Rotifers are multicelled animals. Because they are so small most people have never heard of their existence. They are about the same size as the larger unicellular organisms. They don't have a lot of cells, less than 1000, but they have some very special attributes. They are wonders of miniature design.
At the front of the body they possess a crown of hair-like cilia. They locomote by using the crown of cilia (the corona) to propel themselves. Some species walk with head and foot. Their foot (also called spurs) can secrete a sticky substance that enables them to attach to a surface.
They also use the crown of cilia to wave food into their mouth. There the food is passed into the mastax'where it is ground up and then directed towards the gut. You can often see the mastax moving as it begins the digestion process. Rotifers are so transparent that all these organs can be observed easily. They have one or two light sensitive red eye spots.
Because many species make so-called resting spores which are easily carried by the wind, they can be found anywhere if there is a little bit of water. Even in a roof gutter or in birdbaths.
Observe the Rotifer-- Use the scanning lens to find a rotifer, they are usually easy to spot attached to algae. Some may be seen swimming across your viewing field. Switch to the LOW power objective.
1. How does the rotifer
attach itself to algae? ___________________________________
2. What is the function of the mastax? _____________________________________________
3. Describe how the mastax and cilia moves. What is the function of the cilia near the opening of the mouth? ________________________________________________________
4. Sketch your rotifer. LABEL (either on your drawing or the drawing above) the mastax , spurs, mouth, and gut.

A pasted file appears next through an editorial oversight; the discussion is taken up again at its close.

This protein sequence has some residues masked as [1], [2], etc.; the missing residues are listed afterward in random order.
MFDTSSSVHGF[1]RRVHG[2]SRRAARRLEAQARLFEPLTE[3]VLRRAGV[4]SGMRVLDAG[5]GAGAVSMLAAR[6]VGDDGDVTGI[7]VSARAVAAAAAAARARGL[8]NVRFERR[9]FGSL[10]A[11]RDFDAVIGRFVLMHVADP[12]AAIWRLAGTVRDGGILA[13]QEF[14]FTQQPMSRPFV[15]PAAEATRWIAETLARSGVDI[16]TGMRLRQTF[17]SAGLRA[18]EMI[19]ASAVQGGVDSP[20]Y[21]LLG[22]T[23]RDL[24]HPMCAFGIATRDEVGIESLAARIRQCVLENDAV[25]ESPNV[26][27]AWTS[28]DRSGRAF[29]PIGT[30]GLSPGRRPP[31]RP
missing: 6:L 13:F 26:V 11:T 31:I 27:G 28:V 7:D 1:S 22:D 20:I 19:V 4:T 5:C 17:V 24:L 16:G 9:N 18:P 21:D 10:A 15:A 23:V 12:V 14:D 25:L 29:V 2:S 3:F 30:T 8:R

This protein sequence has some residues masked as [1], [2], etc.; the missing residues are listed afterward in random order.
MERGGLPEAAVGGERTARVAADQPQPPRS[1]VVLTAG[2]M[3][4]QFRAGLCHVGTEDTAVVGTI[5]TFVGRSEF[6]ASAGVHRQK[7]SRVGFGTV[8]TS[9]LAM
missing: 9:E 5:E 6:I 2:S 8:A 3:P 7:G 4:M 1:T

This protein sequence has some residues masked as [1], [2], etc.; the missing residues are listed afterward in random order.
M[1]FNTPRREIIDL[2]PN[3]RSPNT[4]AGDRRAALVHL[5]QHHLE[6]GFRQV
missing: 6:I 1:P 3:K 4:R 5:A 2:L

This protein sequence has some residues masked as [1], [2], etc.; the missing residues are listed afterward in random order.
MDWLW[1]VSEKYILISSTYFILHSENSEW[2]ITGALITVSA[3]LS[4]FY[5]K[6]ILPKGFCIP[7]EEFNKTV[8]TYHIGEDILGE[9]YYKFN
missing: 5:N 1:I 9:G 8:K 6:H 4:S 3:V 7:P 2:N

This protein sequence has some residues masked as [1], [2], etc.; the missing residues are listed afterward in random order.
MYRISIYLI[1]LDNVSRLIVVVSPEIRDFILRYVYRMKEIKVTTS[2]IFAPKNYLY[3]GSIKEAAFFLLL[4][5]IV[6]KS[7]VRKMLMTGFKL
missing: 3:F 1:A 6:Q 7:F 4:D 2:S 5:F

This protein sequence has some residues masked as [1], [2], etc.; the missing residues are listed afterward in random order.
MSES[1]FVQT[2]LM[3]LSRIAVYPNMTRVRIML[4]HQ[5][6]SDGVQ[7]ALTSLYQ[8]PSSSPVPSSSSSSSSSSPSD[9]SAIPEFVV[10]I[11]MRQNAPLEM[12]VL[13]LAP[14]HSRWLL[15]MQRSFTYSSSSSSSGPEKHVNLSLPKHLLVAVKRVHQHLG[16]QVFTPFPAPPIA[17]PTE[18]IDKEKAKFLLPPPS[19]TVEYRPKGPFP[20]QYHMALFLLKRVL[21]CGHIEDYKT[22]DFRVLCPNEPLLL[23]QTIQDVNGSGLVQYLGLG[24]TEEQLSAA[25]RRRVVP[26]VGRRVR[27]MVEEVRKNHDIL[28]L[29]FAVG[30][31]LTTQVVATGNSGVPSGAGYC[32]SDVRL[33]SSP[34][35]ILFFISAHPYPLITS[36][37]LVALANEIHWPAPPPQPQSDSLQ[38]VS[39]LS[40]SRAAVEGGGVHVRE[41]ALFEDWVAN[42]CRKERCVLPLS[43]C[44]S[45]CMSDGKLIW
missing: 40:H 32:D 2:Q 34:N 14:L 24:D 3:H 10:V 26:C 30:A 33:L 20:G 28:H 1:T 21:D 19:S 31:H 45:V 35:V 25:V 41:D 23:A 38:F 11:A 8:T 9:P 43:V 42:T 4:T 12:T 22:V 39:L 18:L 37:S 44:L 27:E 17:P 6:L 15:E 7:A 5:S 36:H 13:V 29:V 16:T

-- When you get your slide, smell the drop of water on it. This should give you a clue as to how these nematodes got their name. Nematodes that are commonly referred to as "vinegar eels" (Turbatrix aceti) exist by feeding on bacteria and fungi found in the sediments of nonpasteurized vinegar. When viewed alive, vinegar eels are seen to be in constant motion.
5. Where do vinegar eels live? _____________________________________
6. How many nematodes do you think are on your slide? ______________________
7. Sketch the shape of the nematode. Is there an obvious anterior side (or head)? ______
Trichinellosis, also called trichinosis, is caused by eating raw or undercooked meat of animals infected with the larvae of a species of worm called Trichinella. Infection occurs commonly in certain wild carnivorous (meat-eating) animals but may also occur in domestic pigs. Trichinella worms belong to the Kingdom Animalia and the Phylum Nematoda.
When a human or animal eats meat that contains infective Trichinella cysts, the acid in the stomach dissolves the hard covering of the cyst and releases the worms which mature and eventually make their way back to the muscles, the worms curl into a ball and encyst (become enclosed in a capsule).
Obtain a slide of muscle tissue infected with trichina cysts. View the slide under scanning and low power. Look for long striped muscles with circular cysts embedded within.
8. Sketch the muscle tissue and use an arrow to indicate where the trichina cysts are located.
9. Sketch your worm
10. Pictured is a diagram of the liver fluke. Two intermediate hosts (vectors) are shown; what are they?
11. To what phylum
does the tapeworm belong? ______________________
12. Sketch the tapeworm. Label the proglottids, the scolex, and the hooks.